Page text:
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A Small Case of Voter Fraud:

Atlantic City councilman Marty Small and thirteen others who worked on his failed mayoral campaign have been indicted on charges of voter fraud. Among other things, they are accused of destroying absentee ballots and submitting fraudulent absentee ballots -- to no avail, apparently, as Small lost the election. (HT: Jim Geraghty)

Prof. S. (mail):
On the upside, they have a promising career opportunity with Senator Franken's reelection campaign.
9.4.2009 9:52am
shertaugh:
I grew up in Atlantic City.

Usually, our mayors were indicted -- as I remember it, three mayors in about 15 years found the inside of federal prison back in the 70's and 80's.

I guess this is an improvement. It's only someone who wanted to be mayor.
9.4.2009 9:52am
neurodoc:
So there's something to that schoolyard taunt, "Cheaters never prosper."
9.4.2009 9:56am
K. Dackson (mail):
Reminds me of the line in "The Dirty Dozen":

"You know what your problem was? You let somebody see you do it."
9.4.2009 10:17am
Steve:
People convicted of tax fraud can get a lesser sentence by establishing that the actual tax loss to the government wasn't all that much. I wonder if a similar argument works in the context of election fraud.
9.4.2009 10:20am
DrDrew:
I'm guessing Al Franken will easily win in 5 years. He will turn out to be a very good Minnesota Senator in the Wellstone tradition.
And what's the point of this post, other than to highlight a failed Democrat's misdeeds? A link to Jim Geraghty usually doesn't do much to open up a dialog.
9.4.2009 10:33am
NowMDJD (mail):
Maybe losers are more likely to be prosecuted for voter fraud (or anything else). They are powerless, after all, having lost.
9.4.2009 10:36am
LarryR (mail):
I'm shocked that several Atlantic City, NJ politicos have conspired to violate the election laws and tried to steal an election. This incident has made me seriously question my faith in politicians.
9.4.2009 11:01am
DiverDan (mail):

He will turn out to be a very good Minnesota Senator in the Wellstone tradition.


I'll take Oxymorons for $1000, Alex.
9.4.2009 11:03am
DangerMouse:
But the libs told me that voter fraud was nonexistent!!!

Of course it happens in NJ. That's how dems win elections there. Dead people voting, dogs voting, etc. It's just the way things are done. I don't know if there's ever been an election in NJ in which the dems haven't done something like this. Not always successful, but they always give it the college try.
9.4.2009 11:04am
Sammy Finkelman (mail):
This was not like old-time Chicago or Texas. They committed voter frauid without having any idea of how many votes they would have to create. TTHis was maybe because they coujldn't do it. THis fraud was not committee by people in chargew of conductinbg the election. It was a shot in the dark.

In Chicago and Texas they waited to report results until they knew how many votes they needed. Precincts that report suspiciously late may be a place to look for such things.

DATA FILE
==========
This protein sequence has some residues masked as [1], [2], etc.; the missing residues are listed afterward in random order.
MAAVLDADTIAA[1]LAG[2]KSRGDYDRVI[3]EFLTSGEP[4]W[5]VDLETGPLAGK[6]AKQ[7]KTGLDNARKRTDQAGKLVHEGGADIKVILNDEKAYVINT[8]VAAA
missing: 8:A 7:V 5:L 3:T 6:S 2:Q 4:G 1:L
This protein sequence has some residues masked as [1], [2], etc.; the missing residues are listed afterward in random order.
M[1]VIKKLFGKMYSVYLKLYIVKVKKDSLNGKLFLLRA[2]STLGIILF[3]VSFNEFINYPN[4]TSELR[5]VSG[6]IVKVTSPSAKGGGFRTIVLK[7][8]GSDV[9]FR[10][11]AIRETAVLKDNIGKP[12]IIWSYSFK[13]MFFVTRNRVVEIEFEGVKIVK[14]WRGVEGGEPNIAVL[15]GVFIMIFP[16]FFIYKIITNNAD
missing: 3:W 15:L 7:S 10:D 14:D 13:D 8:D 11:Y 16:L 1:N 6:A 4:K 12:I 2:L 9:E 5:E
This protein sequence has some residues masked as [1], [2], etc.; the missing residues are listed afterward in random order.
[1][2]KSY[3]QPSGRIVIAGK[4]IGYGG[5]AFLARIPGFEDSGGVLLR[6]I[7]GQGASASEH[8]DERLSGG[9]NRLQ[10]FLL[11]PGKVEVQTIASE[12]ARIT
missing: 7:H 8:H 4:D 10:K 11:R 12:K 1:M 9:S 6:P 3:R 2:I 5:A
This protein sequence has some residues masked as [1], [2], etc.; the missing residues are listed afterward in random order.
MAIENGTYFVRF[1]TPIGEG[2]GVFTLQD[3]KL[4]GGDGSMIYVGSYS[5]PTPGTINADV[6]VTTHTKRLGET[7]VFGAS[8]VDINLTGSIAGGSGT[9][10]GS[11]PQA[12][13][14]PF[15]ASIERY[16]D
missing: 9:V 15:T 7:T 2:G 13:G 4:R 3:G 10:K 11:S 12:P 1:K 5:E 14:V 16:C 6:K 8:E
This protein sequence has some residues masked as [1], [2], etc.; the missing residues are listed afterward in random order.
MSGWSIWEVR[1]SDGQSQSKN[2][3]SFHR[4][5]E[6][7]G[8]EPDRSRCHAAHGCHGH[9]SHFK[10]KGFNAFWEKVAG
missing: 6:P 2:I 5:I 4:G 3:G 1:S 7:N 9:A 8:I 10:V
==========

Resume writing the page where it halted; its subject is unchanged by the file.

9.4.2009 11:10am
egd:
LarryR:

I'm shocked that several Atlantic City, NJ politicos have conspired to violate the election laws and tried to steal an election. This incident has made me seriously question my faith in politicians.

Next thing you know, we'll see a blog post from Yglesias that he's outraged, absolutely outraged, that a politician could not only sacrifice his principles, but commit actual criminal acts in seeking or maintaining his elected office.
9.4.2009 11:17am
Dave N (mail):
A link to Jim Geraghty usually doesn't do much to open up a dialog.
Neither do ad hominem statements.
9.4.2009 11:22am
first history:
On the upside, they have a promising career opportunity with Senator Franken's reelection campaign.

Last time I checked, Franken's campaign was never accused of voter fraud, not even by the Coleman campaign. Nor did they steal the election:

....Mr. Franken, nor ...his attorneys or any of his partisans, "steal" this election, in any appropriate sense of that term. .... [A]t most Franken did was work the system by making arguments about what disputed ballots should be counted or rejected--nothing different from what Coleman did, or for that matter Bush and Gore in 2000, or any other candidate trying to achieve a favorable resolution to a post-election dispute.
....
The State Canvassing Board, which was unanimous in all of its legal rulings and essentially unanimous in virtually all of its ballot-by-ballot review of voter intent, had five members, two of which were state supreme court justices with demonstrably Republican backgrounds, including the Chief Justice. It would be out-of-touch with the reality of the situation to suggest that the State Canvassing Board attempted to steal the election for Franken.

Likewise, the three-judge trial court was selected to achieve partisan balance: one member was a Republican appointee, another a DFLer, and third an independent (Ventura-appointee). It, too, was unanimous in all of its rulings. Whether or not one agrees with its rulings on the merits--in other words, whether one thinks the 3-judge panel correctly or incorrectly interpreted Minnesota or federal law--there is no basis whatsoever for thinking that its legal rulings were biased in a desire to throw the election to Franken for partisan reasons.


The Minnesota Supreme Court ruled that voters must strictly comply with the law when completing absentee ballots. Don't conservatives favor strict compliance with the law? Or do they favor court rulings that re-write the law? Candidates shold make certain their supporters know how to fill out a ballot.